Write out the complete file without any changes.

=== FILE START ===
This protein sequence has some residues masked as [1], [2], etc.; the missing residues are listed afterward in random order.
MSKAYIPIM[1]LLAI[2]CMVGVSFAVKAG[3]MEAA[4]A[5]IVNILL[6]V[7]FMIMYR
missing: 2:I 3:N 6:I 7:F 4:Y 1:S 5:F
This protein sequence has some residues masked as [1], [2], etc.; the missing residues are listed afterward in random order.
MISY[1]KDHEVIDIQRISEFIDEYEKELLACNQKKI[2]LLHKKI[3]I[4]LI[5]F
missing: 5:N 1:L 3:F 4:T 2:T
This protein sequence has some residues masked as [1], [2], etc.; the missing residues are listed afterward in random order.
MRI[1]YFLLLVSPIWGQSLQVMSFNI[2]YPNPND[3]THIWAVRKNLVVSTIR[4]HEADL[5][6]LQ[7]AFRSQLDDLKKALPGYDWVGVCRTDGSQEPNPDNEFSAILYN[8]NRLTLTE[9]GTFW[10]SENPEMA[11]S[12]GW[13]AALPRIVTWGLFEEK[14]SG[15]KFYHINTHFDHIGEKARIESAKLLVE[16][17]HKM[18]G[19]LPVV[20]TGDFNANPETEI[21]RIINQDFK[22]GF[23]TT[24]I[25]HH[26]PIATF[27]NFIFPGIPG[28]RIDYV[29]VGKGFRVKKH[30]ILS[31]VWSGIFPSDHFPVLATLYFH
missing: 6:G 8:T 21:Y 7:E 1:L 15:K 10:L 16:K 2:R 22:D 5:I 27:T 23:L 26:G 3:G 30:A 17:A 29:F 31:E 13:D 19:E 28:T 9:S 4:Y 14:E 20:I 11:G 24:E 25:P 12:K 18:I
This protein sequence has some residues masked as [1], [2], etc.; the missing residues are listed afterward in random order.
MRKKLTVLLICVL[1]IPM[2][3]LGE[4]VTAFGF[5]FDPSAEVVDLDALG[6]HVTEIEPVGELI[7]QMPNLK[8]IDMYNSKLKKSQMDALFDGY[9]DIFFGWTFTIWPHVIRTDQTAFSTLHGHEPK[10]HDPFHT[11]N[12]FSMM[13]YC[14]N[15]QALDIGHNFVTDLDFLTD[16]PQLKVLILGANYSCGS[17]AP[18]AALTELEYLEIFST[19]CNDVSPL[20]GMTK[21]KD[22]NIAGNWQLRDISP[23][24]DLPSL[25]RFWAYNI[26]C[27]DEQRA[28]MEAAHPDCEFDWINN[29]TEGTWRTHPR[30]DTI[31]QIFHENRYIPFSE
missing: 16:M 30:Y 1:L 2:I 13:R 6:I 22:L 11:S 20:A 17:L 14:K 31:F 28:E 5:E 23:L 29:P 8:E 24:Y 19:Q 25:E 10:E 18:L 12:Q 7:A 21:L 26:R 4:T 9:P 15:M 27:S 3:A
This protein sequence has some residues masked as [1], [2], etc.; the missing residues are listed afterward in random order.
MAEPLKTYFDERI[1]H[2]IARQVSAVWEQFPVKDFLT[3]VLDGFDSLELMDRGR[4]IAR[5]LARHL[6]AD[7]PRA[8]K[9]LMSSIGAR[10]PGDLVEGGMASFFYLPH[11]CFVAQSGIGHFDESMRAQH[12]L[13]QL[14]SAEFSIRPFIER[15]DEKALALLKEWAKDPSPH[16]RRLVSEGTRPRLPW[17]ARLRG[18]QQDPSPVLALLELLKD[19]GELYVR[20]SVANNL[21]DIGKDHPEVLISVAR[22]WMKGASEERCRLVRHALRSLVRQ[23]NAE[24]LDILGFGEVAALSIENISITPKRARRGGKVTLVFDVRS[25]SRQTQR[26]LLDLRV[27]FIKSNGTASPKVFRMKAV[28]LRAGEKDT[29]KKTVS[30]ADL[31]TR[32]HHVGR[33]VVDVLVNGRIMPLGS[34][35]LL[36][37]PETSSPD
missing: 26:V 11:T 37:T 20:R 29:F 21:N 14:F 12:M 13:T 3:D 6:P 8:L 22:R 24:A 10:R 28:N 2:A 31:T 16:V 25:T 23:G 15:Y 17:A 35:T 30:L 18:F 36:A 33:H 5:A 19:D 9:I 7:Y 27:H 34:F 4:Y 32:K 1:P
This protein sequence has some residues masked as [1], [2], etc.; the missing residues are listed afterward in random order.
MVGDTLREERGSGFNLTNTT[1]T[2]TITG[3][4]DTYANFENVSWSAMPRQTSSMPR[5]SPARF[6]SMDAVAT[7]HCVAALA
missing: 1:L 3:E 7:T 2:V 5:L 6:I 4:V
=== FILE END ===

This protein sequence has some residues masked as [1], [2], etc.; the missing residues are listed afterward in random order.
MSKAYIPIM[1]LLAI[2]CMVGVSFAVKAG[3]MEAA[4]A[5]IVNILL[6]V[7]FMIMYR
missing: 2:I 3:N 6:I 7:F 4:Y 1:S 5:F
This protein sequence has some residues masked as [1], [2], etc.; the missing residues are listed afterward in random order.
MISY[1]KDHEVIDIQRISEFIDEYEKELLACNQKKI[2]LLHKKI[3]I[4]LI[5]F
missing: 5:N 1:L 3:F 4:T 2:T
This protein sequence has some residues masked as [1], [2], etc.; the missing residues are listed afterward in random order.
MRI[1]YFLLLVSPIWGQSLQVMSFNI[2]YPNPND[3]THIWAVRKNLVVSTIR[4]HEADL[5][6]LQ[7]AFRSQLDDLKKALPGYDWVGVCRTDGSQEPNPDNEFSAILYN[8]NRLTLTE[9]GTFW[10]SENPEMA[11]S[12]GW[13]AALPRIVTWGLFEEK[14]SG[15]KFYHINTHFDHIGEKARIESAKLLVE[16][17]HKM[18]G[19]LPVV[20]TGDFNANPETEI[21]RIINQDFK[22]GF[23]TT[24]I[25]HH[26]PIATF[27]NFIFPGIPG[28]RIDYV[29]VGKGFRVKKH[30]ILS[31]VWSGIFPSDHFPVLATLYFH
missing: 6:G 8:T 21:Y 7:E 1:L 15:K 10:L 16:K 2:R 22:D 5:I 27:T 23:L 26:G 3:G 30:A 17:A 29:F 31:E 13:D 19:E 28:T 9:S 4:Y 14:E 20:I 11:G 24:E 25:P 12:K 18:I
This protein sequence has some residues masked as [1], [2], etc.; the missing residues are listed afterward in random order.
MRKKLTVLLICVL[1]IPM[2][3]LGE[4]VTAFGF[5]FDPSAEVVDLDALG[6]HVTEIEPVGELI[7]QMPNLK[8]IDMYNSKLKKSQMDALFDGY[9]DIFFGWTFTIWPHVIRTDQTAFSTLHGHEPK[10]HDPFHT[11]N[12]FSMM[13]YC[14]N[15]QALDIGHNFVTDLDFLTD[16]PQLKVLILGANYSCGS[17]AP[18]AALTELEYLEIFST[19]CNDVSPL[20]GMTK[21]KD[22]NIAGNWQLRDISP[23][24]DLPSL[25]RFWAYNI[26]C[27]DEQRA[28]MEAAHPDCEFDWINN[29]TEGTWRTHPR[30]DTI[31]QIFHENRYIPFSE
missing: 16:M 30:Y 1:L 2:I 13:R 6:I 22:L 11:S 20:A 17:L 14:K 31:F 28:E 5:E 23:L 29:P 8:E 24:Y 19:Q 25:E 10:E 18:L 12:Q 7:A 21:L 26:R 4:T 9:P 15:M 27:S 3:A
This protein sequence has some residues masked as [1], [2], etc.; the missing residues are listed afterward in random order.
MAEPLKTYFDERI[1]H[2]IARQVSAVWEQFPVKDFLT[3]VLDGFDSLELMDRGR[4]IAR[5]LARHL[6]AD[7]PRA[8]K[9]LMSSIGAR[10]PGDLVEGGMASFFYLPH[11]CFVAQSGIGHFDESMRAQH[12]L[13]QL[14]SAEFSIRPFIER[15]DEKALALLKEWAKDPSPH[16]RRLVSEGTRPRLPW[17]ARLRG[18]QQDPSPVLALLELLKD[19]GELYVR[20]SVANNL[21]DIGKDHPEVLISVAR[22]WMKGASEERCRLVRHALRSLVRQ[23]NAE[24]LDILGFGEVAALSIENISITPKRARRGGKVTLVFDVRS[25]SRQTQR[26]LLDLRV[27]FIKSNGTASPKVFRMKAV[28]LRAGEKDT[29]KKTVS[30]ADL[31]TR[32]HHVGR[33]VVDVLVNGRIMPLGS[34][35]LL[36][37]PETSSPD
missing: 26:V 11:T 37:T 20:R 29:F 21:N 14:F 12:M 13:T 3:D 6:P 8:L 22:R 24:A 10:R 28:N 2:A 31:T 16:V 25:T 23:G 15:Y 17:A 35:T 30:L 18:F 36:A 33:H 5:A 19:D 9:I 7:Y 27:H 34:F 4:Y 32:K 1:P
This protein sequence has some residues masked as [1], [2], etc.; the missing residues are listed afterward in random order.
MVGDTLREERGSGFNLTNTT[1]T[2]TITG[3][4]DTYANFENVSWSAMPRQTSSMPR[5]SPARF[6]SMDAVAT[7]HCVAALA
missing: 1:L 3:E 7:T 2:V 5:L 6:I 4:V